By default, the solution deploys to the AWS Region, us-east-2, but you can change this Region. Make sure you deploy to a Region where Aurora PostgreSQL is available.
For AuroraAdminPassword, enter an admin account password for your Aurora cluster, keeping the defaults for other parameters.
Acknowledge that CloudFormation might create AWS Identity and Access Management (IAM) resources.
Choose Create stack.

The deployment takes around 20 minutes. When the deployment has completed, note the provisioned stack’s outputs on the Outputs

The outputs are as follows:

LambdaConsoleLink and DynamoDBTableConsoleLink contain AWS Management Console links to the provisioned Lambda function and DynamoDB table, respectively. You can follow these links to explore the function’s code and review the DynamoDB table items.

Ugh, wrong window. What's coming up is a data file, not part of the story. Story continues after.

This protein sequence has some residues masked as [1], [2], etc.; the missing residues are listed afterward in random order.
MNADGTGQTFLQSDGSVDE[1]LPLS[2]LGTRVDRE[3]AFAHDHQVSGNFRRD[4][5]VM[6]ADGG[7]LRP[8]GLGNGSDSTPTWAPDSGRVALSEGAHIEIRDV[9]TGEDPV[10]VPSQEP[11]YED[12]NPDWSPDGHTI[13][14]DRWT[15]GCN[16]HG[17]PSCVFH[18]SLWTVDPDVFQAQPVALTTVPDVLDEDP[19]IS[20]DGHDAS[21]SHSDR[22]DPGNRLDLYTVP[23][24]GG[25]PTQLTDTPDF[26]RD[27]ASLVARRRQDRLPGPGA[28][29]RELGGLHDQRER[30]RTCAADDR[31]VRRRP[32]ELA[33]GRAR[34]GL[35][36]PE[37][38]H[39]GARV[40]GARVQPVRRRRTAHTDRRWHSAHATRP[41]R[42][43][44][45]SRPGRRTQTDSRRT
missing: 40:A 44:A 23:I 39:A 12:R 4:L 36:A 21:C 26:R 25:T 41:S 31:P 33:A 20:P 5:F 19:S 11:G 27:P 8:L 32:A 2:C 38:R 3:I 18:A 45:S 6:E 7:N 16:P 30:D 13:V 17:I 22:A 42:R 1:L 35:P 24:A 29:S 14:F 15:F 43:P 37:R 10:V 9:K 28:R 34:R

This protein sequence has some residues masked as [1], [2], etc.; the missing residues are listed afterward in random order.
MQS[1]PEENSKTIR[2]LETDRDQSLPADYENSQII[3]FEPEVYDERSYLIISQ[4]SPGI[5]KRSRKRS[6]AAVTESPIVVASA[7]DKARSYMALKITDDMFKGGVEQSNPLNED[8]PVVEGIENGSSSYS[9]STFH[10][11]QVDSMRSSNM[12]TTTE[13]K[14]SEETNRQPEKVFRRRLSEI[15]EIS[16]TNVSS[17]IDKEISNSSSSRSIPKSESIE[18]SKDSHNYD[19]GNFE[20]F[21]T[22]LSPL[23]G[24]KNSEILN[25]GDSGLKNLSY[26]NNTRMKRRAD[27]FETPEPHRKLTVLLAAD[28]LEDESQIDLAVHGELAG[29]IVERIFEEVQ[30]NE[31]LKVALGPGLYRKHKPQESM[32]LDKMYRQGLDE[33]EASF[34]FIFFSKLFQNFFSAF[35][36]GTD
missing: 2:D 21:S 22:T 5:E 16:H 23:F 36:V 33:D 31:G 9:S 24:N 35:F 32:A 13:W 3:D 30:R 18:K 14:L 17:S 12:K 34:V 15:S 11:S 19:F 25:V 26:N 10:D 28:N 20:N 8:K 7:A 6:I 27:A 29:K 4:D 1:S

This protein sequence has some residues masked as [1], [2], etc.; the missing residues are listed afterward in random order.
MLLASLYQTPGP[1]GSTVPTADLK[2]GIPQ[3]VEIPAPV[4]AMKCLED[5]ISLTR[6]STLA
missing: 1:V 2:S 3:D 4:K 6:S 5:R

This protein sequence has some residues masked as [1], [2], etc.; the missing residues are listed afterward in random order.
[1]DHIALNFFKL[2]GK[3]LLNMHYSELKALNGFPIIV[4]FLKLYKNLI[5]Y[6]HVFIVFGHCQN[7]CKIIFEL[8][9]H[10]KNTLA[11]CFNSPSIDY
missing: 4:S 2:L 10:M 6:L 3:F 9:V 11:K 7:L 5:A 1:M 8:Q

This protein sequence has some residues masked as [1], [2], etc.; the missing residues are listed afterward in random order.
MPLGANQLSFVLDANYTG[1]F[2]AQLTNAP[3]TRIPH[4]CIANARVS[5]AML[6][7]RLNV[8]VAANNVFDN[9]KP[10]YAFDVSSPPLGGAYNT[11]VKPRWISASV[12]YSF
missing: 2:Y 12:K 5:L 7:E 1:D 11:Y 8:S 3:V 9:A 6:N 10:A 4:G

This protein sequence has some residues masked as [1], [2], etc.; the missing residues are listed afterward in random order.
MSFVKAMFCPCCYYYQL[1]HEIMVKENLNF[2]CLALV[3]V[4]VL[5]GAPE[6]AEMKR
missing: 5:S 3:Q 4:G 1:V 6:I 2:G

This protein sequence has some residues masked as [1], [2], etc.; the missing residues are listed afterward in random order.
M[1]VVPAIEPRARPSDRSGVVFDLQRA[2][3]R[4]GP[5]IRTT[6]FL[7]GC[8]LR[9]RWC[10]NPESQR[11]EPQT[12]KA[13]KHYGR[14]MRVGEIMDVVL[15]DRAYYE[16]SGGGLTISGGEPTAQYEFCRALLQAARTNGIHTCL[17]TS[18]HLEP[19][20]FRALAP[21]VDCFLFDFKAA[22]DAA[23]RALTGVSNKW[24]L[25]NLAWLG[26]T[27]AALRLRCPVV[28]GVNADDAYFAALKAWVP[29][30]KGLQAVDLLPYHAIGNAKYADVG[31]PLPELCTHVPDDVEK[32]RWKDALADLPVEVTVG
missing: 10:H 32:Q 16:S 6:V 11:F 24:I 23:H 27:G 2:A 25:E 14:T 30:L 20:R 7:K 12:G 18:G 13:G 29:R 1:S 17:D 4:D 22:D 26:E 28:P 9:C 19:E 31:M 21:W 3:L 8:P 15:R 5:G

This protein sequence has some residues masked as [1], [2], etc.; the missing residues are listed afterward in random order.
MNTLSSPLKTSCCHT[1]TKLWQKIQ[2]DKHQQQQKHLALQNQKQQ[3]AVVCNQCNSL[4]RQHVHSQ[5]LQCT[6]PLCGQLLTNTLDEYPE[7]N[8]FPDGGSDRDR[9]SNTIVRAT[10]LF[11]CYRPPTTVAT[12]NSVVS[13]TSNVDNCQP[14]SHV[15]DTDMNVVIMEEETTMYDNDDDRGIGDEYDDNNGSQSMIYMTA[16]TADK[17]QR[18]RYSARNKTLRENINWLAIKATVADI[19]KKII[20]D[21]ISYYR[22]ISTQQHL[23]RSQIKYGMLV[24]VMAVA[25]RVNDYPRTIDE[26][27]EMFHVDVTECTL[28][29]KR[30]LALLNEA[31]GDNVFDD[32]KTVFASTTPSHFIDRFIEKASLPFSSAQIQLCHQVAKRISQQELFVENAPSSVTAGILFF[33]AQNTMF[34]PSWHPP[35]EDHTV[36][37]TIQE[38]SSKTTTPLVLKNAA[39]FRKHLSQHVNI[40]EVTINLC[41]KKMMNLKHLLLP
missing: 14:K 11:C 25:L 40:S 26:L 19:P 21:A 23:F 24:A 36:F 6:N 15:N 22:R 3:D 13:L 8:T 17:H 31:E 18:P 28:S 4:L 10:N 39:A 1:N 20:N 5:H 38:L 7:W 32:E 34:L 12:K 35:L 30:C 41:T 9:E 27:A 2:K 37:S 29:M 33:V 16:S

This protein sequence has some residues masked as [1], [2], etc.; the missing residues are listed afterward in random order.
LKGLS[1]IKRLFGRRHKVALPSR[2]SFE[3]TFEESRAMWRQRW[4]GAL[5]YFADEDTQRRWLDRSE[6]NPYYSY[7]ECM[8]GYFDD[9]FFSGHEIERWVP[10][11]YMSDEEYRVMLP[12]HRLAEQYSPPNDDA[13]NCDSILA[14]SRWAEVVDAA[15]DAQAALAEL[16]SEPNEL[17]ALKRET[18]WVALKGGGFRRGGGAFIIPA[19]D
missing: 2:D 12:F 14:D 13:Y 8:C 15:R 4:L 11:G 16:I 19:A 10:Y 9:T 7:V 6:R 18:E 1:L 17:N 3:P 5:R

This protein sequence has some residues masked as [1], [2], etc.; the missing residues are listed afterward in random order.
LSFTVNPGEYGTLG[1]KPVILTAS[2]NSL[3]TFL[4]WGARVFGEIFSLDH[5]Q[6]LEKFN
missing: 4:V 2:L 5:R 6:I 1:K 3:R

EC2InstanceConnectURI contains a deep link to connect to the pgAdmin EC2 instance using SSH via EC2 Instance Connect. The EC2 instance has PostgreSQL tooling installed; you can log in and use psql to run queries from the command line.
AuroraPrivateEndpointAddress and AuroraPrivateEndpointPort contain the writer endpoint address and port for the Aurora cluster. This is a private endpoint only accessible from the pgAdmin EC2 instance.
pgAdminURL is the internet-facing link to access the pgAdmin instance.

Test the solution

To test the solution, complete the following steps:

Open the DynamoDB table by using the DynamoDBTableConsoleLink link from the stack outputs.
Some data is already in the DynamoDB table because we ran INSERT operations on the Aurora database instance as part of bootstrapping.

Open a new browser tab and navigate to the pgAdminURL link to access the pgAdmin instance.
The Aurora database instance should already be registered.
To connect to the Aurora database instance, expand the Servers tree and enter the AuroraAdminPassword you used to create the stack.

Choose the postgres database and on the Tools menu, and then choose Query Tool to start a SQL session.